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Am J Physiol Gastrointest Liver Physiol. 2004 Oct;287(4):G845-55. Epub 2004 Jun 17.

Two TTX-resistant Na+ currents in mouse colonic dorsal root ganglia neurons and their role in colitis-induced hyperexcitability.

Author information

1
Gastrointestinal Diseases Research Unit, Queen's University, Kingston, Ontario, Canada K7L 5G2 .

Abstract

The composition of Na+ currents in dorsal root ganglia (DRG) neurons depends on their neuronal phenotype and innervation target. Two TTX-resistant (TTX-R) Na+ currents [voltage-gated Na channels (Nav)] have been described in small DRG neurons; one with slow inactivation kinetics (Nav1.8) and the other with persistent kinetics (Nav1.9), and their modulation has been implicated in inflammatory pain. This has not been studied in neurons projecting to the colon. This study examined the relative importance of these currents in inflammation-induced changes in a mouse model of inflammatory bowel disease. Colonic sensory neurons were retrogradely labeled, and colitis was induced by instillation of trinitrobenzenesulfonic acid (TNBS) into the lumen of the distal colon. Seven to ten days later, immunohistochemical properties were characterized in controls, and whole cell recordings were obtained from small (<40 pF) labeled DRG neurons from control and TNBS animals. Most neurons exhibited both fast TTX-sensitive (TTX-S)- and slow TTX-R-inactivating Na+ currents, but persistent TTX-R currents were uncommon (<15%). Most labeled neurons were CGRP (79%), tyrosine kinase A (trkA) (84%) immunoreactive, but only a small minority bind IB4 (14%). TNBS-colitis caused ulceration, thickening of the colon and significantly increased neuronal excitability. The slow TTX-R-inactivating Na current density (Nav1.8) was significantly increased, but other Na currents were unaffected. Most small mouse colonic sensory neurons are CGRP, trkA immunoreactive, but not isolectin B4 reactive and exhibit fast TTX-S, slow TTX-R, but not persistent TTX-R Na+ currents. Colitis-induced hyperexcitability is associated with increased slow TTX-R (Nav1.8) Na+ current. Together, these findings suggest that colitis alters trkA-positive neurons to preferentially increase slow TTX-R Na+ (Nav1.8) currents.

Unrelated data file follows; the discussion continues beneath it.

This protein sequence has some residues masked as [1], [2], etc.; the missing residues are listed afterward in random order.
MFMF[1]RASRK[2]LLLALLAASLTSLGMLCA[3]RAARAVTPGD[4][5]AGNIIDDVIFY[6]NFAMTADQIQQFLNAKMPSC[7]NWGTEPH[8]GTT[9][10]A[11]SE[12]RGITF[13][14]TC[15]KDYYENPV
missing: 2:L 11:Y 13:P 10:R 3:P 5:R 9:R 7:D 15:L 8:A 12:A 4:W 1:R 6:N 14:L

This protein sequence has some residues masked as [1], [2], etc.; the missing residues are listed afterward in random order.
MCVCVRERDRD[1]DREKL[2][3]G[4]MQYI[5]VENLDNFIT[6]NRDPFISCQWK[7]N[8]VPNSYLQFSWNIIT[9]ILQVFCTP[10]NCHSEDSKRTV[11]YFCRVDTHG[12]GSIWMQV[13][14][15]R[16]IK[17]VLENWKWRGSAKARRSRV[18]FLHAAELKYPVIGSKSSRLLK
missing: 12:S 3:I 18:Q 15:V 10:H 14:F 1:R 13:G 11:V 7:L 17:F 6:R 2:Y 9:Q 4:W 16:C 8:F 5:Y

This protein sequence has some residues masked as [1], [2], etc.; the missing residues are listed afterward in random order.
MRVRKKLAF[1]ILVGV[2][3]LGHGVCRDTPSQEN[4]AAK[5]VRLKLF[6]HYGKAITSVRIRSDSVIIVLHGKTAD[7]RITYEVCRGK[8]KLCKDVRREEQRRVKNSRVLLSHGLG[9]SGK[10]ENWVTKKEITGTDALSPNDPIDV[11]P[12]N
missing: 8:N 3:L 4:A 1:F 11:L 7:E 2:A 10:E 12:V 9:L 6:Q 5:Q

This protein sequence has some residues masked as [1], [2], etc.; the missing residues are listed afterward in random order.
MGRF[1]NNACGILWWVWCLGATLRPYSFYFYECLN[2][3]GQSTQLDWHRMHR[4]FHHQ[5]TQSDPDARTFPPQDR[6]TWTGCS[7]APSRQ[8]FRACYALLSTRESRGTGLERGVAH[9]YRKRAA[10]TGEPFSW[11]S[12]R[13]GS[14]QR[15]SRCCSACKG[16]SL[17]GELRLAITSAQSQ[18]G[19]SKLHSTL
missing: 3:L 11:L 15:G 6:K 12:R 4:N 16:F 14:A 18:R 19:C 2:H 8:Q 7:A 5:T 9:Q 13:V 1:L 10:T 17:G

PMID:
15205116
DOI:
10.1152/ajpgi.00154.2004
[Indexed for MEDLINE]
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